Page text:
The traditional image of summer school features a group of bored-looking teenagers sitting at desks inside a forlorn, half-empty classroom. Meanwhile, outside, their friends are poolside enjoying beautiful summer weather and having fun. For years, this was more or less the case. Summer school was the price one paid for bad grades. Do poorly, get an F or a D in math class, and you had to make it up during the summer while your friends had a great time without you.
Summer school was a thing to avoid, and if you didn’t it was an embarrassment to hide. It was whispered about with great seriousness: “Dave…he’s got SUMMER SCHOOL.” Everyone would pause reverently, thanking their stars it was Dave and not them.
Today’s summer school is a whole new ballgame.
How the educational landscape has changed! In fact, these days summer school is not only incredibly common but, in many cases, something to look forward to! In 2017, an estimated 41% of high school students did some form of summer school coursework. Just seven years before that, the number was only 25%. While the majority still go for credit recovery—fixing bad grades–many others take classes to get ahead, or to try something different, or just to ward off the summer doldrums. Believe it or not, there are those students who, when given a choice of doing nothing or learning something new, will choose to learn.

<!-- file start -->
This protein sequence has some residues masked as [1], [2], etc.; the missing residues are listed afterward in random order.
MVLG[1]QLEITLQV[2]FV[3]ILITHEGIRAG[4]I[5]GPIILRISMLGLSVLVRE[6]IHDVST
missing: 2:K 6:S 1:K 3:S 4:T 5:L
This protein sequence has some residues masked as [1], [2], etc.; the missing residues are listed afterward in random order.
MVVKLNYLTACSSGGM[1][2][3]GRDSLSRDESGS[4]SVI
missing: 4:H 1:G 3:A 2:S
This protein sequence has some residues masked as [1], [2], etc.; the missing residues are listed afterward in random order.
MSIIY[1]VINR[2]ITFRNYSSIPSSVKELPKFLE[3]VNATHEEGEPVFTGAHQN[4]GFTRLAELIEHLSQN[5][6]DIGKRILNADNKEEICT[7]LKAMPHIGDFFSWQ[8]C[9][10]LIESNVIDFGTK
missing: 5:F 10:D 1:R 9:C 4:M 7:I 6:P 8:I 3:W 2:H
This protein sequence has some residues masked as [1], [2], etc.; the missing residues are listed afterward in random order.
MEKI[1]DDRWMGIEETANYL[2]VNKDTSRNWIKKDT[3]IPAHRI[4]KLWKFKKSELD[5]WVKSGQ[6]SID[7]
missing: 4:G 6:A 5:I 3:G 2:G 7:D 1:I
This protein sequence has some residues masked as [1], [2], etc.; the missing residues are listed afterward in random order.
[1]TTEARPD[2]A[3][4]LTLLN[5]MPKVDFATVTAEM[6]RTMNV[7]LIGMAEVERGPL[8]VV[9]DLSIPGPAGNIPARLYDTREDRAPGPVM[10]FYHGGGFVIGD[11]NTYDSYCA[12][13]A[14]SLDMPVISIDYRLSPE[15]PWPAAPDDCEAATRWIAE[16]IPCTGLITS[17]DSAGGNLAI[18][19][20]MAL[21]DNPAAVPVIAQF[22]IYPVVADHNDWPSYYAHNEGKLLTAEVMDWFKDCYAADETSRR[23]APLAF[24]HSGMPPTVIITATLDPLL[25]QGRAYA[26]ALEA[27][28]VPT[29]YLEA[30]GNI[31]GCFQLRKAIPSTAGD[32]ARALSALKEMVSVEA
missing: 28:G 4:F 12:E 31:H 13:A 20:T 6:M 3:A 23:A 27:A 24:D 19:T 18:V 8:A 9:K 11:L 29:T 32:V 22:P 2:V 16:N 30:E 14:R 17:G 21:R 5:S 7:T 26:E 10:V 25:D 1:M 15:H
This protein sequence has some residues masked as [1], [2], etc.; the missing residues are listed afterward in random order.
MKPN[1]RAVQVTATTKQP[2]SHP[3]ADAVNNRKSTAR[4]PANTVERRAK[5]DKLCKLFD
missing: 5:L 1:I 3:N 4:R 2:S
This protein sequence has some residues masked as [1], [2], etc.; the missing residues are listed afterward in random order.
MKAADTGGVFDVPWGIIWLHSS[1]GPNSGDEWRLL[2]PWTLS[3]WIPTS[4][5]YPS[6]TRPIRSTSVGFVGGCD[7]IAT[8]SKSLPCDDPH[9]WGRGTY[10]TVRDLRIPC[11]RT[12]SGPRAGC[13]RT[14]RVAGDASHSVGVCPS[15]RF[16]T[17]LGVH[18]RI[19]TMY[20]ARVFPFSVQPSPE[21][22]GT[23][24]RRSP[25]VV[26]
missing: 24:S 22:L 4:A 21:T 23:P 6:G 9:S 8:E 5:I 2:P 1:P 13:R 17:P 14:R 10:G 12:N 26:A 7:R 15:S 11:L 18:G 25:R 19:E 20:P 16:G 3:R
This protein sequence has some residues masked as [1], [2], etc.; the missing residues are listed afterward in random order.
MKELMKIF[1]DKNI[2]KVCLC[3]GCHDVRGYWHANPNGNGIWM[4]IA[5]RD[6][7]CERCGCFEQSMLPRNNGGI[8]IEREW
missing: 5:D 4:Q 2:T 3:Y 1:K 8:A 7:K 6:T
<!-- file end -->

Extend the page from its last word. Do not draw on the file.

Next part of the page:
There’s more of them than you think!
According to the New York Times, the fastest growth area in summer school course offerings is enrichment. More and more high school students are electing to spend time in the summer to learn more—and longer—than is possible during the regular school year. And the results are astounding: attendance in summer school can improve math scores by 25% and language capabilities by 23%.
The Covid effect.